A load a day keeps Mt. Washmore away.

That’s it. Only handle one load of laundry every day. Sort, wash, dry, fold, iron, and put away one load – and stop.

Starting this method is the hardest part, but once you have managed to keep it up almost every day for two weeks, the clothes begin to behave themselves.

What does this even look like? FlyLady and Diane taught me how. Especially if you are a visual learner like myself, I recommend looking through Diane’s “Morning Routine.”

As for my own laundry routine, I try to avoid this chore on Sabbath, and I try not to start until I have fed the infants and gotten dressed for the day. Only then do I grab the dirty clothes basket in my bedroom and take it to the laundry room. There, I sort clothes into my lovely set of hampers that we received as a baby shower gift.

The bags are removable. So, if someone is taking my laundry to wash whilst I recover from illness or  childbirth, they can simply grab a bag on their way out. If my own machines are being repaired, the bags are easier to transport to the laundromat than baskets. Yes, I love this thing!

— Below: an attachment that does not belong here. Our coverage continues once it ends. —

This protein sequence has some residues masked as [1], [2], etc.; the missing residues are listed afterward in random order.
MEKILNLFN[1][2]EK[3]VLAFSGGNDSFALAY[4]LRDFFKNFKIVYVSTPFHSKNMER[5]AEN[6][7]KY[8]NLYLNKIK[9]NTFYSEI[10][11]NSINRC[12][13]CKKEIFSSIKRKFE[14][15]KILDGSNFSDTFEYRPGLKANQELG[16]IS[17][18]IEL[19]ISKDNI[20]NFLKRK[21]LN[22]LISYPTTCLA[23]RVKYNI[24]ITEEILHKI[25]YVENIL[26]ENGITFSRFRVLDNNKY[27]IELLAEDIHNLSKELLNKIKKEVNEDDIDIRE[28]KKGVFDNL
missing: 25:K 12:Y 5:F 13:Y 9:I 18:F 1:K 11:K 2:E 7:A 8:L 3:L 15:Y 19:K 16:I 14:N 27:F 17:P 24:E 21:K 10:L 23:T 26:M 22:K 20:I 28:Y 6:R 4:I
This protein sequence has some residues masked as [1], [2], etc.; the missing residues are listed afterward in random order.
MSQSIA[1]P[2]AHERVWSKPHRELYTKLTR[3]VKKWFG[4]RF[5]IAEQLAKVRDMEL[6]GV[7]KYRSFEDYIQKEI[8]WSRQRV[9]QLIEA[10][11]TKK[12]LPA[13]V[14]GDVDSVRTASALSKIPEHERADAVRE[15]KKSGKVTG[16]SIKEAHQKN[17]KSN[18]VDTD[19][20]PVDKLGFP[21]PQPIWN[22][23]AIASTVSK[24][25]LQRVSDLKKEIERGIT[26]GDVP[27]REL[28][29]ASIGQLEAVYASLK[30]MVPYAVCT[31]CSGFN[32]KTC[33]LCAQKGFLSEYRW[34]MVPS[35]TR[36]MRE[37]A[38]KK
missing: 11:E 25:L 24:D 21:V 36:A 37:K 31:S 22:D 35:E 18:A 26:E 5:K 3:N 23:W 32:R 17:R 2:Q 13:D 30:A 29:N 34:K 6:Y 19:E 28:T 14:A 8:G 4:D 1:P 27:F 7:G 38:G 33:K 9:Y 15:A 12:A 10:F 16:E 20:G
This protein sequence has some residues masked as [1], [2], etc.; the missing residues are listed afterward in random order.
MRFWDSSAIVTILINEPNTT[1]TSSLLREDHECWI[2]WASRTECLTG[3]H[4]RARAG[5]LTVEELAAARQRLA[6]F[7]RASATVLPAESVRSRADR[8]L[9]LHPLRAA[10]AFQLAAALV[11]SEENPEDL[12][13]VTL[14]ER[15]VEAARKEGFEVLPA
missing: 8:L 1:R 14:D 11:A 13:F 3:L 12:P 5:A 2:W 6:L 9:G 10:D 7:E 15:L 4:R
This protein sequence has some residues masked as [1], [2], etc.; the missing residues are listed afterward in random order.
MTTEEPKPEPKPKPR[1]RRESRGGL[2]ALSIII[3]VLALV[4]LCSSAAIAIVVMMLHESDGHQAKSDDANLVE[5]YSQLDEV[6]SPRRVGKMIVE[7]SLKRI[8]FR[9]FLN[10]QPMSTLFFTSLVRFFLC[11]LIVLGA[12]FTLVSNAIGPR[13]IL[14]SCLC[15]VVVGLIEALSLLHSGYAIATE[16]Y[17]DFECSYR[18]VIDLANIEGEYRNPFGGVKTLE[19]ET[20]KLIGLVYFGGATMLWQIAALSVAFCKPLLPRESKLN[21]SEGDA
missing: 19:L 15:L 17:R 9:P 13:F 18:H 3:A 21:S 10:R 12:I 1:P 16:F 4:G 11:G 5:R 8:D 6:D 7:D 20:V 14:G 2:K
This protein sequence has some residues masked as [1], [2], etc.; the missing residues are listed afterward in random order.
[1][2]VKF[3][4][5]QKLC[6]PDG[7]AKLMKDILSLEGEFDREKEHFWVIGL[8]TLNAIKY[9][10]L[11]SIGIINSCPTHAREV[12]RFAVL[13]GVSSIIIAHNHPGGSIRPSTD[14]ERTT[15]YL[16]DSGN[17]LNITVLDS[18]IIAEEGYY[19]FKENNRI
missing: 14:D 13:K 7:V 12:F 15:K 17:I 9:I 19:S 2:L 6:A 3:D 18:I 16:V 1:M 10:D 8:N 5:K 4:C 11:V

By “laundromat” I mean the closest neighbor who will permit my use of their equipment.

Anyways. I am the only one in the house who sorts things into the proper hamper, but that’s okay. Daughter throws her clothes into the hamper closest to the door, so I made that bag the children’s hamper. Husband throws one outfit at a time on top of my sorting system, so that takes maybe three seconds to sort out every day. No sweat. Whichever hamper is fullest I dump into the washer, start it, and then I get on with my morning.

Sometime before lunch, I have Daughter help me switch the laundry from the washer to the dryer. The most fun part for her is in the afternoon. My toddler loves shoving the clean basket into the laundry room, dragging out the clean clothes, cleaning out the lint, fishing out the wool balls (fabric softener), shutting the door by herself, and shoving the clean clothes away to be folded.